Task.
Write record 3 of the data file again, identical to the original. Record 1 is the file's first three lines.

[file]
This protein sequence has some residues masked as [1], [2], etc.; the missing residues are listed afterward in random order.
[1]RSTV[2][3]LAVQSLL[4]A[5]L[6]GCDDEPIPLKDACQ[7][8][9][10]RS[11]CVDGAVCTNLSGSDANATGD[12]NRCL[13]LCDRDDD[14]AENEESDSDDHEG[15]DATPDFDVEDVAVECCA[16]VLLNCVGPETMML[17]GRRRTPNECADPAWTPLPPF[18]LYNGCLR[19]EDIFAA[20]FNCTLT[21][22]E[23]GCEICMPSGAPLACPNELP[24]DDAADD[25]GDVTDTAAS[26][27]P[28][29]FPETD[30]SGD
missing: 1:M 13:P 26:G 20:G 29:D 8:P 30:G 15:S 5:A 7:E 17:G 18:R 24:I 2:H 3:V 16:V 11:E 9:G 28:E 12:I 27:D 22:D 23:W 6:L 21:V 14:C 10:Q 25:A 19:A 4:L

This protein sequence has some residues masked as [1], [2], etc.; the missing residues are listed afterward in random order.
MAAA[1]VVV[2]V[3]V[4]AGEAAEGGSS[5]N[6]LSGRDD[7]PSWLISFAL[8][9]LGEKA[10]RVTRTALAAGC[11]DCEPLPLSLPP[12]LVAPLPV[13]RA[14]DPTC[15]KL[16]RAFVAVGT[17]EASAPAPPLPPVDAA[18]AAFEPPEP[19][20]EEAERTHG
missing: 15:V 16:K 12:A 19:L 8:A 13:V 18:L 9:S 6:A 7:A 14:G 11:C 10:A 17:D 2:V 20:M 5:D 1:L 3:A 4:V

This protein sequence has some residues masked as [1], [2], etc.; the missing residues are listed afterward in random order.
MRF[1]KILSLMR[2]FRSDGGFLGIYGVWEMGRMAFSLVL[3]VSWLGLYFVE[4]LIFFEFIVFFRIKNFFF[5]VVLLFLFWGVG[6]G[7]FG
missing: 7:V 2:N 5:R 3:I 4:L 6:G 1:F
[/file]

This protein sequence has some residues masked as [1], [2], etc.; the missing residues are listed afterward in random order.
MRF[1]KILSLMR[2]FRSDGGFLGIYGVWEMGRMAFSLVL[3]VSWLGLYFVE[4]LIFFEFIVFFRIKNFFF[5]VVLLFLFWGVG[6]G[7]FG
missing: 7:V 2:N 5:R 3:I 4:L 6:G 1:F